BILLINGS — Many people take their kids on summer vacations, but one family with Thomas Carnival has taken their son all around the United States every summer for more than two decades.
“We’ve been doing this for 23 years. We chose this business because we wanted a business that we could just work summers and weekends and concentrate on raising our son,” said Kim Sankowsky, who owns and runs the Speed and Black Out rides, on Tuesday from MontanaFair in Billings.
Her now 25-year-old son, Armstrong Sankowsky, used to get into trouble in elementary school because teachers believed he was lying about all the places he had been to. But the Sankowskys love the life of travel they've experienced so far.
“Traveling, meeting new people, I don’t like working inside so this just is kind of a good job for me,” said Armstrong.
But life on the road is not always a positive experience for Kim, especially when she tells someone what she does.
“Because when you first tell them that you’re in the carnival business, you’re a little bit judged,” Kim said, laughing. The Sankowskys also said that missing big events, such as birthdays and weddings, is sometimes hard.
The Thomas Carnival is one of the main attractions of MontanaFair, which runs through Saturday at MetraPark in Billings. The carnival is a big undertaking for employees, many of whom travel most of the year to venues across the country.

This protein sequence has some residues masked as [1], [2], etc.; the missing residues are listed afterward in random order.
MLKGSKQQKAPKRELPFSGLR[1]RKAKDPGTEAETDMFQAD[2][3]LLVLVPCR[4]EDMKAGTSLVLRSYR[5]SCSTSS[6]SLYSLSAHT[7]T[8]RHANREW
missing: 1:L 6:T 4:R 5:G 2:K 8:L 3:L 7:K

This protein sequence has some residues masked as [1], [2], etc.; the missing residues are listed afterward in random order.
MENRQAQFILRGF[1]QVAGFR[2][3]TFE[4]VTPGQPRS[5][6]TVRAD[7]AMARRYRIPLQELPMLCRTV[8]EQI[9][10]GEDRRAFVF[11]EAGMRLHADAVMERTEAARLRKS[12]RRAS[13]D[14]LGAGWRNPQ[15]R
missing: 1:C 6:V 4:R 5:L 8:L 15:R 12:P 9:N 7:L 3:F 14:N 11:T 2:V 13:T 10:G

Twenty-three years on the road for six months at a time may seem like a lot, but John Hanschen's time with Thomas Carnival is double that of the families.
Hanschen has been the president of Thomas Carnival for 15 years and has worked with the carnival for almost 50.
The Thomas Carnival travels to 12 states up and down Interstate 135.
“We start in February and go all the way to mid-November," Hanschen said.
Ten months of traveling with so much to keep track of can get exhausting, Hanschen said.
“I see my house for the first time in 10 months and I can’t remember where the light switches are, and I forget what the neighborhood looks like,” he said.
The carnival has about 170 workers traveling with them. Tasks for a work day include ride maintenance, safety checks and operating the rides.
“About half of our people are H-2B workers. Foreign labor. There are not enough travelers in this country to do the crazy schedule that we do," Hanschen said.
But the life of travel and adventure from one city and state to the next is one Hanschen would never give up.
“It's absolutely stimulating from moment to moment,” he said.